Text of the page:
And so today you have the White House and Governor Abbott both saying that - Trump administration began coordinating a response to Harvey early last week, well before this storm made landfall. And I think it's worth noting something else the president said today in Corpus Christi with Governor Abbott sitting at his side.
(SOUNDBITE OF ARCHIVED RECORDING)
TRUMP: So, Governor, again, thank you very much. And we won't say congratulations. We don't want to do that. We don't want to congratulate. We'll congratulate each other when it's all finished.
BENNETT: So, Kelly, you can hear the president catch himself. He doesn't want to suggest that the relief effort was over when it was still clearly ongoing. I think the president is clearly trying to avoid a direct comparison to former President George W. Bush, who, you know, we all remember praised his then-FEMA chief during a tour of Hurricane Katrina and was lambasted for it since the wide consensus was that he had mishandled the initial federal response to Katrina.
MCEVERS: But unlike the Bush administration during Katrina, some of the Trump administration officials tasked with overseeing the federal response to Harvey have experience in emergency management, yeah?
BENNETT: Yeah, I mean namely FEMA director Brock Long, who, by the way, the president today praised for becoming very famous on television due to the storm. But in any case, Brock Long was the head of the Alabama Emergency Management Agency, and before that, he was the hurricane program manager at FEMA. And then there is retired General John Kelly, who before becoming Trump's chief of staff was the head of the Department of Homeland Security. And so while there are departments and agencies within the administration that are not fully staffed or in some cases they're led by appointees who lack direct relevant experience, that appears not to be the case with this disaster relief effort.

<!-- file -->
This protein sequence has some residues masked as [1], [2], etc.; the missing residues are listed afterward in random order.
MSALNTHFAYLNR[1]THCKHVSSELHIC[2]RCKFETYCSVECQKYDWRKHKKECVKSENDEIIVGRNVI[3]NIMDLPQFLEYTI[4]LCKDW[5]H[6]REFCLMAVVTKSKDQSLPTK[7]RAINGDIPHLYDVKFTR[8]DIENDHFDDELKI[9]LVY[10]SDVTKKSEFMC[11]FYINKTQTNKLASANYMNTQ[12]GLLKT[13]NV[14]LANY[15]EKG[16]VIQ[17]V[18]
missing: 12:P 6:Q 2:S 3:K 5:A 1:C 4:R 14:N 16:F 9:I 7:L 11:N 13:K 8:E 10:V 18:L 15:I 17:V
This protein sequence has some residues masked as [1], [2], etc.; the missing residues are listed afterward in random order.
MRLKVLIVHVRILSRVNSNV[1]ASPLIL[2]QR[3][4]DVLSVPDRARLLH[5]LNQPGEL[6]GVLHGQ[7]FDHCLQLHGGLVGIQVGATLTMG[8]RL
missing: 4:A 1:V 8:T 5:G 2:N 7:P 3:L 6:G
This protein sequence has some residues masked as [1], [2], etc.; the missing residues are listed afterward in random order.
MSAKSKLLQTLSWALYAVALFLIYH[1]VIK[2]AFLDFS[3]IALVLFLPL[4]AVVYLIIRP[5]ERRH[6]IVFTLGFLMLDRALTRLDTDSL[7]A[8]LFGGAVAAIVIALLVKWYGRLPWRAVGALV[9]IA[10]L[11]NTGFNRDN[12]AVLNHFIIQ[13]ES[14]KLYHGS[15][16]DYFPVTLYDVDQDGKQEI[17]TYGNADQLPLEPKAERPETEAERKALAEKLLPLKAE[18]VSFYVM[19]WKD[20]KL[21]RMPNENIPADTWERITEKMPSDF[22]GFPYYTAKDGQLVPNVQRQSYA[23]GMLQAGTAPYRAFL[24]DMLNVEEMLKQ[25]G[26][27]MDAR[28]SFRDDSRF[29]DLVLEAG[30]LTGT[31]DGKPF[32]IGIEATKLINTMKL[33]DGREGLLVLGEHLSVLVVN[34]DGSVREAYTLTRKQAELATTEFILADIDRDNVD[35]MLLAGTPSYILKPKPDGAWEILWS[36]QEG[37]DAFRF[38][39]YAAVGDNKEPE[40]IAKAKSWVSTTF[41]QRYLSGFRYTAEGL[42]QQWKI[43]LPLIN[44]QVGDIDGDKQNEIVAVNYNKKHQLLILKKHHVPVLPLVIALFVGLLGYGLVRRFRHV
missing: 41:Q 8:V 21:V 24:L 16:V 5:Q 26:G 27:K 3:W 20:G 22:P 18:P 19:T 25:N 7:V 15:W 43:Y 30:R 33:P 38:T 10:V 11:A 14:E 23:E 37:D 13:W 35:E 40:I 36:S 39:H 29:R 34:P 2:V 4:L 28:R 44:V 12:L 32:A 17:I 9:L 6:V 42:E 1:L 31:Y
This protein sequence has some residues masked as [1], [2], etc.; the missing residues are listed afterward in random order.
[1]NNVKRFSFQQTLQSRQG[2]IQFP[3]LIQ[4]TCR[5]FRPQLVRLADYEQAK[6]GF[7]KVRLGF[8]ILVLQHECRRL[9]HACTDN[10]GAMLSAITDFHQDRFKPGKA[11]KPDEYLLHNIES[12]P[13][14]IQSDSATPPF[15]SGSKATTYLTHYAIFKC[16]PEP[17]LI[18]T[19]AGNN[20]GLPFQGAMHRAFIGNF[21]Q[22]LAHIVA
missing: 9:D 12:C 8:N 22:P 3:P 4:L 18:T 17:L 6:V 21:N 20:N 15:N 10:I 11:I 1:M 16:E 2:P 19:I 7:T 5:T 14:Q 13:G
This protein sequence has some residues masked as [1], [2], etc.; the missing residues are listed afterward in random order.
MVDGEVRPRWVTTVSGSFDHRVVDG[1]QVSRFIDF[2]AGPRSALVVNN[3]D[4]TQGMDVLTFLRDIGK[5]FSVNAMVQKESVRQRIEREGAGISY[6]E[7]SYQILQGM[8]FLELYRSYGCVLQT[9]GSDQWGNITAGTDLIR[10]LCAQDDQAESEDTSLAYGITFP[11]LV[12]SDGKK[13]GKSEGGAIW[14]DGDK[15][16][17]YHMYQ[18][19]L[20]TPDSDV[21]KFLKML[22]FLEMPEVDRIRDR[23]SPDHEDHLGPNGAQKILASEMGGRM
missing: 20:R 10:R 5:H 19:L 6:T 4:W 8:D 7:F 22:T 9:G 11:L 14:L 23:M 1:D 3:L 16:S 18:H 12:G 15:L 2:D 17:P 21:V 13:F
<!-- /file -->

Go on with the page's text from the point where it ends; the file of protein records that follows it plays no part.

MCEVERS: The president has promised quick action on disaster relief money from the federal government. Is that going to happen?
BENNETT: Well, yeah, some of his comments give the sense that he's marshaling the federal disaster relief effort all on his own when in fact he has to go through Congress to get that done. It's not at all safe to assume Congress will authorize that money quickly because we don't yet know the total cost, and we don't yet know how it will affect the many other important things Congress has to do when it reconvenes in September. But I think here again, the president's trip is important because it puts a spotlight and puts some pressure on members of Congress to make good on his promise of getting that money to the people who need it very quickly.
MCEVERS: And the White House says the president intends to go back to Texas relatively soon.
BENNETT: That's the plan - as early as Saturday, the White House says.
MCEVERS: NPR White House reporter Geoff Bennett, thanks a lot.
BENNETT: You're welcome.
NPR transcripts are created on a rush deadline by an NPR contractor. This text may not be in its final form and may be updated or revised in the future. Accuracy and availability may vary. The authoritative record of NPR’s programming is the audio record.